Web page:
Furthermore, privatization of a public asset involves surrendering entitlements to the stream of future receipts that the asset would generate and which are the basis for assessing its current value. The proceeds from the disinvestment will be meagre compared to the real value of the assets sold because of the inbuilt bias in hasty privatisation towards undervaluation of assets. Moreover, the corporate sector which would buy the public assets would be raising most of the needed resources from the public sector banks.
Instead, there are several other more cost effective ways to raise additional resources. For example, the government could prune non-productive and low-priority items of expenditure, minimise expenditure on tax concessions given to corporate businesses etc. On the receipts side, the government could raise additional resources by imposing redistributive taxes such as higher income tax for higher slabs of income, consumption tax on conspicuous consumption levels, real estate taxes, wealth tax, inheritance tax, higher capital gains tax, taxes on profits accruing from speculative trading in the stock markets and windfall profits etc., which will also be in line with the Directive Principles that require progressive reduction in income/ asset inequalities in the society, reduction in concentration of wealth and so on. There are studies that show that reduced income inequality in the long run will facilitate balanced and sustainable growth.”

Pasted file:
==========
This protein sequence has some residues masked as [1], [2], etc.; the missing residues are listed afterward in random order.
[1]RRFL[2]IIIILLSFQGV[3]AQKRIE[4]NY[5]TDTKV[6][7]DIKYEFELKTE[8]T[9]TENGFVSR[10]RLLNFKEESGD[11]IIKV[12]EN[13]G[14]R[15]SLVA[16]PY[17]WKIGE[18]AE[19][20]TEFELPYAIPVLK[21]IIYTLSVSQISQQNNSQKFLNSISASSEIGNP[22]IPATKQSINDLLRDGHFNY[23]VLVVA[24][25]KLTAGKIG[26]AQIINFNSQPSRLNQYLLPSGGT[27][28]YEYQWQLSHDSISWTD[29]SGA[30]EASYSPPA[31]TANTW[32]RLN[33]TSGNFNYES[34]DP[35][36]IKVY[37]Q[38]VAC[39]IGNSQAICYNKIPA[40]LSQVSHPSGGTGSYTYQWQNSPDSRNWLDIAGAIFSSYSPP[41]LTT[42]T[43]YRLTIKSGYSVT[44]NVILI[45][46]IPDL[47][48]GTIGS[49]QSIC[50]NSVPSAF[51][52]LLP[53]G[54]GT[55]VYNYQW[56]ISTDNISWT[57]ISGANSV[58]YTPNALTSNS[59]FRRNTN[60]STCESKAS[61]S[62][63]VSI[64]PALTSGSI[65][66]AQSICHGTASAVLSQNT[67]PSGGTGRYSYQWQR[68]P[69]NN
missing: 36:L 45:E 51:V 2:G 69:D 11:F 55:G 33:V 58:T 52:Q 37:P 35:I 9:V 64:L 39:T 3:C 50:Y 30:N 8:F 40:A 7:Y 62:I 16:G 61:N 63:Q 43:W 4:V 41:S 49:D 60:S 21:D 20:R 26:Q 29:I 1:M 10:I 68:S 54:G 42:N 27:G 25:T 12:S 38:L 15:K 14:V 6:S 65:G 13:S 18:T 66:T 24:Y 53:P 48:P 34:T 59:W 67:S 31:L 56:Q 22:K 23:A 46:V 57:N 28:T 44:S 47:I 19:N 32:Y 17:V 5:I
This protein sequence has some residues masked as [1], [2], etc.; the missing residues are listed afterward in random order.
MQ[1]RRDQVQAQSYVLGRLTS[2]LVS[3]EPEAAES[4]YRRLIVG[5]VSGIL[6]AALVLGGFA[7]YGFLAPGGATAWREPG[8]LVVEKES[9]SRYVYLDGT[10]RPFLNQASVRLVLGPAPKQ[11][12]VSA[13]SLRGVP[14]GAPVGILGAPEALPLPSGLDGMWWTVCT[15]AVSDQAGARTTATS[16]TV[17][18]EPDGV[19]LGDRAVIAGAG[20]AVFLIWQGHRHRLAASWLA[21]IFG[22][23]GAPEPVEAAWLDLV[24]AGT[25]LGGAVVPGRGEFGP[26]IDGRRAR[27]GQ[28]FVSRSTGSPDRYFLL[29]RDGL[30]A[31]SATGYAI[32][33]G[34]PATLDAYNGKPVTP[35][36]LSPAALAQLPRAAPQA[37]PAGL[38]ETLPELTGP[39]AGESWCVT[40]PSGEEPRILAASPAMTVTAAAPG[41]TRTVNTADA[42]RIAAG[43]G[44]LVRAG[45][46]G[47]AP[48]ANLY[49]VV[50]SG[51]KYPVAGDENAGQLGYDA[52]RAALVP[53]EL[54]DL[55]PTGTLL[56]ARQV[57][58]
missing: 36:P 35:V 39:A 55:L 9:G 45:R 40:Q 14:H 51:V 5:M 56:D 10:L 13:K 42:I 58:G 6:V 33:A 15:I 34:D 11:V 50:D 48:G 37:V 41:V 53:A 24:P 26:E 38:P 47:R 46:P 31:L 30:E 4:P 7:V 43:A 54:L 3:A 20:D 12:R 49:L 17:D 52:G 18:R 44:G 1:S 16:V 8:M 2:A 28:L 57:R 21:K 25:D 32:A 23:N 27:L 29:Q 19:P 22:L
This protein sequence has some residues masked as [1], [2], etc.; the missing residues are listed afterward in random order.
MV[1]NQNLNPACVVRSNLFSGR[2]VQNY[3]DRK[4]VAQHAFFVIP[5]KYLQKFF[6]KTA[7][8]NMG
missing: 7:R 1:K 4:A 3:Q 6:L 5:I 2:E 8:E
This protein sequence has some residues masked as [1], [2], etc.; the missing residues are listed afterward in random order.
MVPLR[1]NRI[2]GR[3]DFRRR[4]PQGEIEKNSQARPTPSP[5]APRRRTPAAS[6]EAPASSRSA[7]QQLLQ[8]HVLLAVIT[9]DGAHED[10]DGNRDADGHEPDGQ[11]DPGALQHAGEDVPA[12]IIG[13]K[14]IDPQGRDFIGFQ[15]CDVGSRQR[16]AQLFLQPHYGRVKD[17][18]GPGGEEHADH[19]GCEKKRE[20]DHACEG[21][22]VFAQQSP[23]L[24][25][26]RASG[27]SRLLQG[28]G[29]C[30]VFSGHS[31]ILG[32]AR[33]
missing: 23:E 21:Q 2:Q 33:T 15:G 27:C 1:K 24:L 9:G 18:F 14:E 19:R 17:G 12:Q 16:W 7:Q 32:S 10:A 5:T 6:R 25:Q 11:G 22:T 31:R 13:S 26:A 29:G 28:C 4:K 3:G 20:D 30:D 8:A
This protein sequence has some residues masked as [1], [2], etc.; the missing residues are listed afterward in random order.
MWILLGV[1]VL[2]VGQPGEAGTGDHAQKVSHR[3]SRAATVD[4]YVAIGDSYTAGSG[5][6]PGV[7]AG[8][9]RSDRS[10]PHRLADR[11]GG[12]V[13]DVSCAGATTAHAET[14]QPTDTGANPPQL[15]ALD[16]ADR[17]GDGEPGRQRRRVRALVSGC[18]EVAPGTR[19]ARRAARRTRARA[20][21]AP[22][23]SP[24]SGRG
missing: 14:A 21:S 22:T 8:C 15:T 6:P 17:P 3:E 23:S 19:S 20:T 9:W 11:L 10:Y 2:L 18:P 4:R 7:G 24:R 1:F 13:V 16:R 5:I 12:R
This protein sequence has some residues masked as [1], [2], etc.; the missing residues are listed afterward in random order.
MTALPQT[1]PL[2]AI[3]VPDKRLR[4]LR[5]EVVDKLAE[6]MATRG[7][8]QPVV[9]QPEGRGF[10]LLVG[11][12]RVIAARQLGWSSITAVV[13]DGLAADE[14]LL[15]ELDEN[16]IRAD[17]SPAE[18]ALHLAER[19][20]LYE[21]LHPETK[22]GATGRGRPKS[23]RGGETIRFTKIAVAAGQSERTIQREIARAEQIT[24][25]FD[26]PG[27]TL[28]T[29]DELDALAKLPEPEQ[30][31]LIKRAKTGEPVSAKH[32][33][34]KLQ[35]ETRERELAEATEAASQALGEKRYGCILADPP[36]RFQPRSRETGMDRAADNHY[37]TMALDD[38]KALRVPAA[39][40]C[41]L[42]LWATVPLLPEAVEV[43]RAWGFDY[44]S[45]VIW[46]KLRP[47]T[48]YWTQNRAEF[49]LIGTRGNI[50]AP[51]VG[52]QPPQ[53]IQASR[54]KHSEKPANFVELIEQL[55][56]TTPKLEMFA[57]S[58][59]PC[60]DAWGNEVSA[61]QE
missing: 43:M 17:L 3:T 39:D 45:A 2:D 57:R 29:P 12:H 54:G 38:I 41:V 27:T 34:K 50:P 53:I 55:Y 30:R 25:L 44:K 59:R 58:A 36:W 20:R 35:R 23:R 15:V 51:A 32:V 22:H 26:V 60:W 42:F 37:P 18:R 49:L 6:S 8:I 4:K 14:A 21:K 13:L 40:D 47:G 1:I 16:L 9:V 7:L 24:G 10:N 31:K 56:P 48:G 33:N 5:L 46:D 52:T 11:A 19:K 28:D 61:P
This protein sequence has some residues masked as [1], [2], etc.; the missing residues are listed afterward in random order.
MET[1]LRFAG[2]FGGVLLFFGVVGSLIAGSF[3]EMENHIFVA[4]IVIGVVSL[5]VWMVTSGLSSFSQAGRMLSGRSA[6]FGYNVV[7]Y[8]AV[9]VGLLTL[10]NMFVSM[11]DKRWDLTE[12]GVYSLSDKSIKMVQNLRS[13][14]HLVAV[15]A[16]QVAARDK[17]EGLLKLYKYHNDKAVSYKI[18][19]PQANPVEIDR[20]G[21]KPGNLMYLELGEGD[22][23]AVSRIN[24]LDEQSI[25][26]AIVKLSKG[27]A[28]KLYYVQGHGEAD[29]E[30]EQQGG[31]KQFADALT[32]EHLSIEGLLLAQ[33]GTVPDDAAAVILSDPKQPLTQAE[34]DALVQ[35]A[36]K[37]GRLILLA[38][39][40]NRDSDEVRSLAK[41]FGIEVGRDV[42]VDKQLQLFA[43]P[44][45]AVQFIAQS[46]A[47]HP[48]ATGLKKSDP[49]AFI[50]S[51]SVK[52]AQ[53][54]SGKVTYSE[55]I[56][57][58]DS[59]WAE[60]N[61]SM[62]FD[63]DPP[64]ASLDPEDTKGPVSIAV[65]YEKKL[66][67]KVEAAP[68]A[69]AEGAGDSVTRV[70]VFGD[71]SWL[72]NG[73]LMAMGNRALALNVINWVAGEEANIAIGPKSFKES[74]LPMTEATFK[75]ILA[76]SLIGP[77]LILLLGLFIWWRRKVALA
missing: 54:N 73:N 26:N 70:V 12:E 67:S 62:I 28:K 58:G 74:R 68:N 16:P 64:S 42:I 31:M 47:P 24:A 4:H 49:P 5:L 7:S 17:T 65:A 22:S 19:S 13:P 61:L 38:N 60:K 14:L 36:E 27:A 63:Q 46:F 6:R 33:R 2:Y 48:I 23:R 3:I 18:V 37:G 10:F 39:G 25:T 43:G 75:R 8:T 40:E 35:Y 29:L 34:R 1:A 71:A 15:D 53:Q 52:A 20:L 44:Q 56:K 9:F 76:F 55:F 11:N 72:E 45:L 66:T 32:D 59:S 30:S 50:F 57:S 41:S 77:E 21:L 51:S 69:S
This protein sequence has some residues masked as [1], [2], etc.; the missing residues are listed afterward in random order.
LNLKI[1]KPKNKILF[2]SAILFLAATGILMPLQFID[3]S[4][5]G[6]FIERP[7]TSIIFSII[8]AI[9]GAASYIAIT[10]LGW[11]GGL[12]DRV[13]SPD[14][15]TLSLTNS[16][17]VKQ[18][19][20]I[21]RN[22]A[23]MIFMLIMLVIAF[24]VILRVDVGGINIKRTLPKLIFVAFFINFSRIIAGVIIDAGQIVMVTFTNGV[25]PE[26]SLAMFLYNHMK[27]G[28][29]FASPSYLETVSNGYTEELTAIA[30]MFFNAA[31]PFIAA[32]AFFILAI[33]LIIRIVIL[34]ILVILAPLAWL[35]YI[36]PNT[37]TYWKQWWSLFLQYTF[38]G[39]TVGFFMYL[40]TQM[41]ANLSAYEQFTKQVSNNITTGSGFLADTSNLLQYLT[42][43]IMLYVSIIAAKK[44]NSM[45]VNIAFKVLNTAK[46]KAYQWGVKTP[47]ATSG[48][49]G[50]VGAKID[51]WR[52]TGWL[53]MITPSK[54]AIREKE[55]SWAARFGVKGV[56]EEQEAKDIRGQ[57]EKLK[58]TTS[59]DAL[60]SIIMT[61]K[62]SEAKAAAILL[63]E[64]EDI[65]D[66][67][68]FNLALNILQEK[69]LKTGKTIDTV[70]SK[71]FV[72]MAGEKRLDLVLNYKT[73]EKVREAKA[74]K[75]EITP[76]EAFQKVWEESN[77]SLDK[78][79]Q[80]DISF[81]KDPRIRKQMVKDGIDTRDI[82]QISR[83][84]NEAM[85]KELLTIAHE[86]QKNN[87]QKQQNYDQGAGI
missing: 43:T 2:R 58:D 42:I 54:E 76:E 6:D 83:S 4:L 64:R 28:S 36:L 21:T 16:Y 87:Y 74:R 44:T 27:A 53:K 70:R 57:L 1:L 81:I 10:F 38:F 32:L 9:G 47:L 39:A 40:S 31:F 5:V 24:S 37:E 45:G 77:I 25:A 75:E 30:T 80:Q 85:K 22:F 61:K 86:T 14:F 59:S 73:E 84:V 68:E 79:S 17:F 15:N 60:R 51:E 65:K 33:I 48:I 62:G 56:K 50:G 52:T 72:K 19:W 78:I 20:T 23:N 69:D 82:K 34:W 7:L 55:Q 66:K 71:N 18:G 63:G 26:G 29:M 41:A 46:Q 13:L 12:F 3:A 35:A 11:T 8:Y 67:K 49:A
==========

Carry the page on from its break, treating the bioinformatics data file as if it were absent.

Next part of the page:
What are the legal constitutional implications of this disinvestment?
The latest disinvestment policy, like the earlier ones, is ab initio violative of the mandate cast upon the government by the Constitution to discharge its obligations as a welfare State.
Like any other CPSE, CEL is to be viewed as an arm of the State (the government) under Article 12, set up in pursuance of Article 19(6) (ii) of the Constitution. As discussed in our first report, it is therefore to be deemed as an instrumentality of the government in pursuing its “welfare” role as envisaged in the Directive Principles. The sale of the CPSEs would thus effectively disempower such an instrumentality and shrink the government’s welfare role and, as such, it violates the mandate enjoined upon it by the Constitution.
People’s Commission’s finding: